By: Meghan Holland
City employees have purchasing cards (p-cards), which allow them to have more responsibility in business purchases. They must then report any expenses to the Finance Department.
The Finance Department handles purchasing, budgeting, operations, investments, cash management and all of the accounting and financial reports for the city.
Dawn Taborda, Business Application Specialist for the department, said before the updated purchasing process, when a city employee needed to make a purchase, it was recorded manually.
After they purchased an item, they would have to keep the receipt to put in a p-card packet with information on what they purchased, where they purchased it and the amount they spent.
They would then send it to the Finance Department for an audit review, and the information would be entered into the system, Taborda said.
“It was a very paper-intensive process,” Janelle Zerr, Finance Manager, said.
She said there were over 30,000 transactions in a year, and with the amount of paper being used and the time it took to complete the reporting process, it prompted a change in 2019 that was more user friendly and streamlined.
“Anything over $1,000 is run by the Purchasing Department right now,” Zerr said, “And so the purchasing cards in general were meant for those smaller purchases, so their departments had a little bit more flexibility and convenience in purchasing smaller items that they would need to do their daily business.”
Jon Economo, Business Application Specialist in Finance, said they tried to take a more human-centered design approach to making changes by going out and speaking with the employees that use the p-card system the most and asking them what would make the process better.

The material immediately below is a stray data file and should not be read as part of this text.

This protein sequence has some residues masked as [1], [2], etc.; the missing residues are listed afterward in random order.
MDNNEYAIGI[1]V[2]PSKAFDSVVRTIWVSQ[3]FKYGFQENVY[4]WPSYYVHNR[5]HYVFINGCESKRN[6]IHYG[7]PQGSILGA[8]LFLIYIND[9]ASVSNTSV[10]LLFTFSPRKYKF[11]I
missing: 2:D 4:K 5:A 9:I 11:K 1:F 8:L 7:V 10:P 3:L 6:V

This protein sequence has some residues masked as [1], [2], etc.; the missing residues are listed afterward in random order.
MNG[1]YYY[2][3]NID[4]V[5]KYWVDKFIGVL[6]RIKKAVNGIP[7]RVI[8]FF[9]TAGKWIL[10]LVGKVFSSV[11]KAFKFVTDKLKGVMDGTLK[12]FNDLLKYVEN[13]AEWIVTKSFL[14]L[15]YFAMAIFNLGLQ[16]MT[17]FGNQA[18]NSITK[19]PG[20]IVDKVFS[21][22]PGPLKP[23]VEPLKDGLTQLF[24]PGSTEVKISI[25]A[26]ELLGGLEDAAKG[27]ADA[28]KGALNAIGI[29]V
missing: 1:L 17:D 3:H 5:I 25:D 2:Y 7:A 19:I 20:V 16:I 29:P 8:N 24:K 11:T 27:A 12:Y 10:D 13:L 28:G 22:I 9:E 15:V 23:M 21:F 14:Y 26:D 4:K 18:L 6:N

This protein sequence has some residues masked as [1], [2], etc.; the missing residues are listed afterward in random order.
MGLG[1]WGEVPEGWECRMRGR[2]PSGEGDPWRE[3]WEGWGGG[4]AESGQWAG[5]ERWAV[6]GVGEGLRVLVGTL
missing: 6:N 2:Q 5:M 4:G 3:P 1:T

“A resounding response to that was less paper,” Economo said. “A lot of these guys are working out of their trucks, and sometimes it’s hard to keep track of that stuff. If they had a system where they could just take a picture of the receipt on their phone, that would really help them keep track of all their expenses.”
Now, employees can send in their receipts from anywhere using an expense reporting system called Concur Expense.
“We elected a few different options as far as software, but nothing could match the robustness of Concur,” Zerr said. “We knew with the volume that we had to deal with that we wanted a system that could handle that and do so smoothly.”
Zerr said the greatest benefits of this change are using less paper and being more efficient.
They ran a pilot group in October 2020 with people from three different departments to identify any issues in the system, which Zerr said helped tremendously.
“It’s a learning curve with technology,” Zerr said.
She said overall the users have wanted to learn the system and have come to like it.
Their next goal is to get people on the mobile application of Concur.
“Now that we’ve taken this leap into the use of technology, it’s constantly evolving,” Economo said. “We’re constantly learning new things (and) tweaking little things here and there.”
With continuous innovation and technological improvements, the city strives to implement ideas that create value and great service to its citizens.
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